1 p.m. – Campus Tours – Revisit and Rediscover.  The tour will showcase our growing and changing campus, and offer you the chance to experience Tusculum with the President’s Society, a group of elite residential college students.  Tours will depart from Garland Library lobby.

1 p.m. – Golf Tournament – $55 – Enjoy some friendly competition on the Link Hills Golf Course.  Scramble format will be used with handicap system for a net division and gross division.  Registration is at noon pm with shotgun start at 1 pm.  Alumni, spouses, faculty, staff and friends are invited to participate.  Dinner will be provided for participants in the golf tournament as well as those who may want to join them following the tournament.  The cost for dinner will be $20 for those not participating in the tournament.  Reservations are required.

2 p.m. – Ice Cream Social and Tusculum College Alumni Travel Preview – no charge –  Chalmers – Join alumni and friends as they learn about the exciting destinations that the Tusculum College Alumni Travel will be offering in the coming year. This event is open to all Tusculum College alumni and friends interested in travel.  Visit with classmates, friends, and family you may have traveled with in the past and those you look to travel with in the future.

6 p.m. – Dinner at Link Hills – $20 – Join us for a buffet dinner.  Reservations are required.

7 p.m. – Bonfire, Pep Rally, and Ghost Stories – WC/Haynes Lawn – (Quad Area) Enjoy the annual Homecoming Bonfire with current students.

 

Saturday, October 22

8 a.m. – 10 a.m. – Registration – Living Room of Niswonger Commons

8 a.m. – Memorial Service – Garland Library Lobby – Join us in remembering alumni who have passed away since Homecoming 2015.

8:30 a.m. – Alumni Breakfast – $15 –Chalmers Conference Center – Come enjoy breakfast with alumni and friends.

9 a.m. –Sports Hall of Fame Induction – Chalmers – Come celebrate the newest sports hall of fame award honorees.

10 a.m.  – Alumni Awards and Alumni Meeting – Chalmers – Celebrate the newest alumni, learn the latest about the alumni association, and hear an update on the College.

Alumni Band – Join the current Tusculum College Marching Band in Homecoming performances.  The day will begin with a 10:00 a.m. rehearsal with events through the 2:30 p.m. football game.

11 a.m. – Class Photos – $10 – In front of Niswonger Commons

11 a.m. – 4th Annual Civil War Scrimmage (Lacrosse Alumni Game) – Indoor Practice Field – Current men’s lacrosse players and alumni will hold their 4th annual scrimmage game.

11:30 a.m. – Student Support Services Luncheon – Alumni who were in the Student Support Services program or ARCHES are invited to a BBQ cookout and other festivities at the Patton House (near Pioneer Park).  Donations are optional, but welcome and can be made at the cookout.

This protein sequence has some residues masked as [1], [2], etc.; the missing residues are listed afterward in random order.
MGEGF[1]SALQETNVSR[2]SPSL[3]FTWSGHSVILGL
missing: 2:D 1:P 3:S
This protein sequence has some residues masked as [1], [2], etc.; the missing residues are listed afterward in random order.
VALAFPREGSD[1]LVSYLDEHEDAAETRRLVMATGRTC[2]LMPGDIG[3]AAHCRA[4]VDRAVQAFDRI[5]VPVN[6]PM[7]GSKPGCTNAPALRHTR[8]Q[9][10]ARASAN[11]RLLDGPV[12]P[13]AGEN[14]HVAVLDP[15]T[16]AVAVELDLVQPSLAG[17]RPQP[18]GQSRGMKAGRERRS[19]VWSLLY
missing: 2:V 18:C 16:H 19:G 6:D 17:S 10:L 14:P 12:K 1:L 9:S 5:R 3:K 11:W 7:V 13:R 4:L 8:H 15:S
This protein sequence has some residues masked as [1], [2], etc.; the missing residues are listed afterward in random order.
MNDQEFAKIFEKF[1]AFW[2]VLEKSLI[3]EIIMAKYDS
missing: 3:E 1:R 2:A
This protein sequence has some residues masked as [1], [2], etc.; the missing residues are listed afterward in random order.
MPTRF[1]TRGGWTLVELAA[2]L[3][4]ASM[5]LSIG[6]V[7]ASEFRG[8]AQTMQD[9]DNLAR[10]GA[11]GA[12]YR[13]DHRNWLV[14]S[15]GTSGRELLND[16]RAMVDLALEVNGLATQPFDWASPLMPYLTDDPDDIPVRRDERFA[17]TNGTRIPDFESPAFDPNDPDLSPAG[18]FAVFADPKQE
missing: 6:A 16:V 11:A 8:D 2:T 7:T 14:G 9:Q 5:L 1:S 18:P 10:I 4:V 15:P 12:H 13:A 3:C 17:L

Noon – Homecoming Parade – Watch the 13th Annual Homecoming Parade along the route between the Charles Oliver Gray Complex and Pioneer Park.  The Golden Pioneers will serve as Grand Marshals.

12:30 p.m. – Tailgate – $10 – Enjoy a Tusculum College Pioneer Tailgate Party.

2:30 p.m. – Tusculum Pioneer Football vs. Limestone – Cheer on the Pioneers as they take on Limestone at Pioneer Field.  Tickets can be purchased at the ticket booth preceding the game.

7 p.m. – Alumni Baseball Game – Pioneer Park – Current players and alumni.

Alumni Dinner and Dance – GMI

6 p.m. – Alumni and Friends Social Hour – General Morgan Inn

7 p.m. – Alumni and Friends Dinner – General Morgan Inn – $45 – Join us at the General Morgan Inn for dinner.  A cash bar will be available throughout the evening.

8 p.m. – Alumni and Friends Music and Fellowship – $15 (no dinner)-  DJ will provide music

 

Sunday, October 23

Attend the church of your choice.  First Presbyterian Church of Greeneville (110 N. Main Street) is the mother church of the College.  Early service at 8:30 am, Sunday School at 9:30 am, the traditional service at 10:45 am.  Learn more at www.firstpresgreeneville.org.

1 p.m. – Tusculum Women’s Soccer hosts Catawba at Pioneer Field.

3:30 p.m. – Tusculum Men’s Soccer hosts Catawba at Pioneer Field.

 

 

Campus Hours

Tusculum College Bookstore Hours

Niswonger Commons

8 a.m. – 5 p.m. Thursday, October 20

8 a.m. – 5 p.m. Friday, October 21

8 a.m. – 5 p.m. Saturday, October 22

 

Thomas J. Garland Library

8 a.m. – Midnight Thursday, October 20

8 a.m. – 5 p.m. Friday, October 21

9 a.m. – 1 p.m. Saturday, October 22

2 p.m. – Midnight Sunday, October 23

 

Allison Gallery

Rankin House behind Three Blind Mice

3:30 – 5 p.m. Thursday, October 20

3:30 – 5 p.m. Friday, October 21

 

Doak House Museum

9 a.m. – 5 p.m. Thursday, October 20

9 a.m. – 5 p.m. Friday, October 21

Tours are available all day Friday and by appointment on Saturday.

 

President Andrew Johnson Museum and Library

9 a.m. – 5 p.m. Thursday, October 20

9 a.m. – 5 p.m. Friday, October 21